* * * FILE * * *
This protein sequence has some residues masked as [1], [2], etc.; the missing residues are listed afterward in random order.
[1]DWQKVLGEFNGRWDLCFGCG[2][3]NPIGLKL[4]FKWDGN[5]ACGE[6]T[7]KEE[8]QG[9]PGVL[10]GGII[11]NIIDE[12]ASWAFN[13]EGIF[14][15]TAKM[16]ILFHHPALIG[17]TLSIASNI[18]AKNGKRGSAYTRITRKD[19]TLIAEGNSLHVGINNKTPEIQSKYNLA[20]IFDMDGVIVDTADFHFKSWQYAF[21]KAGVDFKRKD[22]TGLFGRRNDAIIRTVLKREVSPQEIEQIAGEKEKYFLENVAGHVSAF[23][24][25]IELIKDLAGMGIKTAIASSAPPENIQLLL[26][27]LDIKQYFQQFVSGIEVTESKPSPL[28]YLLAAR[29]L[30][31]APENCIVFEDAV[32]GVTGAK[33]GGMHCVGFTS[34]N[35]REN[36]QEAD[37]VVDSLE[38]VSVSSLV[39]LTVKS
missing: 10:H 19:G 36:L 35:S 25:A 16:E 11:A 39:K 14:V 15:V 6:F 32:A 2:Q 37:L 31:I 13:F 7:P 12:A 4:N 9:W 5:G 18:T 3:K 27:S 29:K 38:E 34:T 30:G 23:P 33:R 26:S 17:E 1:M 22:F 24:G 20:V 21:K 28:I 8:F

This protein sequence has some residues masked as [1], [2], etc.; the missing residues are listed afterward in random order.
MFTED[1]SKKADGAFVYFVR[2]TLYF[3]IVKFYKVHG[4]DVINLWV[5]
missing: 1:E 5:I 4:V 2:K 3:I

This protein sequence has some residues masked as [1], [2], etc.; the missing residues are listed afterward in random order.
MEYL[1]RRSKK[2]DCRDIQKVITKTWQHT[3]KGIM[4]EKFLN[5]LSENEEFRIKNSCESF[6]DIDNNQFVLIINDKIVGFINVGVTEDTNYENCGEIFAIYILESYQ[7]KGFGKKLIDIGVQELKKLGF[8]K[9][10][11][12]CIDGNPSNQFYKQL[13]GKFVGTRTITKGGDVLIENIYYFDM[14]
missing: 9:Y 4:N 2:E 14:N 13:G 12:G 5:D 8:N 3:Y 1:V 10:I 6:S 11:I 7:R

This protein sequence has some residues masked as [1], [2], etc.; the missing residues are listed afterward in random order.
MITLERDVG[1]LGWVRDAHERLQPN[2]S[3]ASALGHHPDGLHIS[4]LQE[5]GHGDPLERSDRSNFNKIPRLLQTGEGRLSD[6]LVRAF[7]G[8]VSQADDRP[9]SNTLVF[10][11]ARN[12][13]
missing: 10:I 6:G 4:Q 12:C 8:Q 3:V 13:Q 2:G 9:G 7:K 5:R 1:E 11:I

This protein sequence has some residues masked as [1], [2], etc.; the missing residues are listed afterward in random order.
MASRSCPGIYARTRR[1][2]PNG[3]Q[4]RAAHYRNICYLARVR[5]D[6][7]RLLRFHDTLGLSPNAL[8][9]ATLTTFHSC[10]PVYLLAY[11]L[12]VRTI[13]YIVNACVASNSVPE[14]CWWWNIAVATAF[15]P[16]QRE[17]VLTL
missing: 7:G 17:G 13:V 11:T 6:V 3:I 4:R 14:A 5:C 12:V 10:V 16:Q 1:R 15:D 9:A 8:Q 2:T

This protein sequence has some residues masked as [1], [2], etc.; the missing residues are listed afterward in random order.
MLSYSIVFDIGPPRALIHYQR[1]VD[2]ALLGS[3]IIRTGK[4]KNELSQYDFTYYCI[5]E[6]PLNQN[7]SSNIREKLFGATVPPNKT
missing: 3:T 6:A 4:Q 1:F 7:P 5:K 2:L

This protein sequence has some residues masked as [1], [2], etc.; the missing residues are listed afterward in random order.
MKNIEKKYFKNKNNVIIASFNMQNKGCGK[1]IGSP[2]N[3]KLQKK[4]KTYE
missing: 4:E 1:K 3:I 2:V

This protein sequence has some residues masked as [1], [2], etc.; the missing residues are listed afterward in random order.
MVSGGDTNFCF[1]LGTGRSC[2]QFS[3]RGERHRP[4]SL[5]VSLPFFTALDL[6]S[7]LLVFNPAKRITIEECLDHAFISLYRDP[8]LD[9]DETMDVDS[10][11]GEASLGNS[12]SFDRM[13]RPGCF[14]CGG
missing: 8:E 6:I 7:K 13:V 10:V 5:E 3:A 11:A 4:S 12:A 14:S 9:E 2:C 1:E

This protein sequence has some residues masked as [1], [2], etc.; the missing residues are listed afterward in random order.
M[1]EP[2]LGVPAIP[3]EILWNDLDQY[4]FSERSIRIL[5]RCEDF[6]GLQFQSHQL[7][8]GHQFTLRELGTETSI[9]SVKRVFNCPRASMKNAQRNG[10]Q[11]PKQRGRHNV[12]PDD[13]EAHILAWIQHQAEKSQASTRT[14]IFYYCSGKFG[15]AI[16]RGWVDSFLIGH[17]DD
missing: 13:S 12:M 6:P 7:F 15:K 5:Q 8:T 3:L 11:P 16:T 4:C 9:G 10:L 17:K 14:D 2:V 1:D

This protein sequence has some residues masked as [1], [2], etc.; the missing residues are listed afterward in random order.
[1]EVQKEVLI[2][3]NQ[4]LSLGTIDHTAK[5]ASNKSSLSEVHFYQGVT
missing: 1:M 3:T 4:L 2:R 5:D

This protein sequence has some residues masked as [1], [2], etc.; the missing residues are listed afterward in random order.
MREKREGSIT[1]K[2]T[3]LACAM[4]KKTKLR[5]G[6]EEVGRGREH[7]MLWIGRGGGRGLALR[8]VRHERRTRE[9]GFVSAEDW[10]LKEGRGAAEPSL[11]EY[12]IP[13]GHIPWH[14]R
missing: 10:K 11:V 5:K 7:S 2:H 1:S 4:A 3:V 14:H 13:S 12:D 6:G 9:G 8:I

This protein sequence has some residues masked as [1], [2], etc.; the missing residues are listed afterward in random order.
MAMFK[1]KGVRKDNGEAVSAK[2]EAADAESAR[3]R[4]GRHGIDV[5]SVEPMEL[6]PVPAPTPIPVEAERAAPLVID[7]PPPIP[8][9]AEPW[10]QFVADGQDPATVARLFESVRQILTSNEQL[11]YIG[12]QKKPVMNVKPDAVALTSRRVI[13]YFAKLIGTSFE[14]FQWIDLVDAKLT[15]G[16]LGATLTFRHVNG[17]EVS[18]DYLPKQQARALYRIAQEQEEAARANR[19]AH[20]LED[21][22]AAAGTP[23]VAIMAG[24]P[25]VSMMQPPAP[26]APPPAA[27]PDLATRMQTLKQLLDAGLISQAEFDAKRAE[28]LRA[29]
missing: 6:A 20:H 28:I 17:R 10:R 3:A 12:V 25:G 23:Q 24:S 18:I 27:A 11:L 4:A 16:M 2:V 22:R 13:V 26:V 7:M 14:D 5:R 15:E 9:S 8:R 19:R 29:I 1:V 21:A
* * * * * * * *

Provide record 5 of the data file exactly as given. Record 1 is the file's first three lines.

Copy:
This protein sequence has some residues masked as [1], [2], etc.; the missing residues are listed afterward in random order.
MASRSCPGIYARTRR[1][2]PNG[3]Q[4]RAAHYRNICYLARVR[5]D[6][7]RLLRFHDTLGLSPNAL[8][9]ATLTTFHSC[10]PVYLLAY[11]L[12]VRTI[13]YIVNACVASNSVPE[14]CWWWNIAVATAF[15]P[16]QRE[17]VLTL
missing: 7:G 17:G 13:V 11:T 6:V 3:I 4:R 14:A 5:C 12:V 10:V 16:Q 1:R 15:D 9:A 8:Q 2:T